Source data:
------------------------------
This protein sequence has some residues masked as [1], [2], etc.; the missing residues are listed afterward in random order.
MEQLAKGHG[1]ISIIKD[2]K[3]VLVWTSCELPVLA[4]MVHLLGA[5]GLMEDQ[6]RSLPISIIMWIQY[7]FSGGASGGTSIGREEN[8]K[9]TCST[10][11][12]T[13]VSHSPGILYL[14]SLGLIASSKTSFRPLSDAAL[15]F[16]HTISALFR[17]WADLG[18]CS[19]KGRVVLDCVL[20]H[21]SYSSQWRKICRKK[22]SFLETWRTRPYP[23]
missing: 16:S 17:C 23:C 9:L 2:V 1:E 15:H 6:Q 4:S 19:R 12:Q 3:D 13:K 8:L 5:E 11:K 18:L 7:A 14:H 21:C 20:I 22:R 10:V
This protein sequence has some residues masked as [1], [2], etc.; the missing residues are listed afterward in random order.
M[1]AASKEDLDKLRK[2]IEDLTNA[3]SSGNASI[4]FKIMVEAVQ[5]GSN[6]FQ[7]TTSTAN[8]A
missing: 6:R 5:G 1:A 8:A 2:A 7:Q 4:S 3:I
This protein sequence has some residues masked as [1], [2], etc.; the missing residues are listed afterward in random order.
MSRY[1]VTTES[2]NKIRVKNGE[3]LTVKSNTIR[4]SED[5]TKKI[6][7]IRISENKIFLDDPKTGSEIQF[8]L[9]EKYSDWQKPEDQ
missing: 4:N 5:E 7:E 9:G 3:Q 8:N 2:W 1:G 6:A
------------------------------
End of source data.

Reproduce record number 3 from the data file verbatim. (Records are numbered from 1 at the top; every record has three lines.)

This protein sequence has some residues masked as [1], [2], etc.; the missing residues are listed afterward in random order.
MSRY[1]VTTES[2]NKIRVKNGE[3]LTVKSNTIR[4]SED[5]TKKI[6][7]IRISENKIFLDDPKTGSEIQF[8]L[9]EKYSDWQKPEDQ
missing: 4:N 5:E 7:E 9:G 3:Q 8:N 2:W 1:G 6:A